When employees approached Patty Briguglio, president of MMI Associates Inc., a marketing firm in Raleigh, N.C., to request an on-site class on tax preparation, she hired her own accountant to lead the class and review employees tax returns for accuracy after they had prepared them. All of the firms 16 employees participated and gave the class rave reviews.

The tax preparation class, which lasts about 75 minutes, focuses on explaining the information on a W-2 form, identifying what deductions people might be eligible for and answering questions.

"I plan to do this every year from now on," says Briguglio. She adds that the experience is worthwhile for her and her employees and fits in with her goal of providing unusual but appreciated perks and benefits to her staff.

"Most of our staff are single and young, so they dont have complex tax returns and they wouldn't have paid someone to do their tax returns without this program," she says. "They loved the class and, although I never thought to do this myself, it was worth it because the issue is important to my employees and they want to get every penny that is coming to them."

Going forward, Briguglio says classes will probably be more structured, and employees who have already been through one class are likely to be better prepared.

"We didn't know what to expect this year, but next year employees will have the information and returns from last year," she says. One thing she will not change is the class format itself, noting that this approach is much more cost effective than one-on-one meetings would be.

Briguglio recommends that employers survey employees to find out if they want and need tax preparation support. She noted that demographics play a major role in whether employees need tax preparation support because young and single people might not have much familiarity with tax returns or might not have an existing relationship with a tax preparer, while older employees might already have that type of experience or relationship.

Survey your employees to find out if they want
and need tax preparation support.

Identifying Free Resources

Employers don't necessarily have to spend money to help employees obtain tax preparation support. For instance, Aurora University, a private school in suburban Chicago, offers free federal and state tax preparation to its employees who earn up to $50,000 per year and to members of the local community who meet the income requirements. It does so through its Volunteer Income Tax Assistance program, a partnership between the IRS and Aurora University's Dunham School of Business.

Under the program, tax preparation services are provided by college students who have completed a required 10-week course. "This program has been available for several years," says Therese A. Hoehne, SPHR, the universitys HR director. "The university communicates with its employees via e-mail to remind them that the program is available, when and where."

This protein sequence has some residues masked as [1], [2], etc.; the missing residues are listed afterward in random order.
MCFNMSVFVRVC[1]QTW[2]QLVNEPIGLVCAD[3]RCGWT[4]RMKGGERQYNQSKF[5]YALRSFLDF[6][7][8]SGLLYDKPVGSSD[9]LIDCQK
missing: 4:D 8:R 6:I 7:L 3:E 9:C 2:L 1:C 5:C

Hoehne urges companies to:

    • Investigate whether programs are available through local universities that have a business school or offer degrees in management and accounting.

    • Vet the program to make sure it will meet employee needs.

For example, if the company has a large number of Spanish-speaking employees, it might look for programs that offer translation services or Spanish-speaking tax preparers, she says.

Choosing the Right Vendor

When choosing a vendor, Sprint Nextel's Shouse recommends, companies consider each vendors reputation, stability and flexibility in meeting the companys and employees needs. "It's less about price and more about having a tax preparer the employee can count on if he or she gets audited or has other tax-related issues," she says.

Choose a tax preparer that employees can count on
if they get audited.

In addition, because H&R Block has its location on Sprint Nextels campus, the company has closely monitored its operations to make sure employees are not waiting in line for service and that the tax preparers are appointment-driven and respectful of employees time. "Things come up during the workday, and employees often have to reschedule their appointments, so the provider has to be aware of and accommodating of that," Shouse says.

When Briguglio decided to offer the tax preparation class, she immediately chose her own accountant to handle it. "I probably wouldn't have done the class with someone off the street," she says. "I wanted to make sure there was quality information in this forum that employees would understand."

Joanne Sammer is a New Jersey-based business and financial writer. Her articles have appeared in a number of publications, including Business Finance , Consulting , Compliance Week and Treasury & Risk Management. 

Related SHRM Article:

Many Workers Don't Understand Their W-4s; Want Tax Prep Support, SHRM Online Benefits, May 2006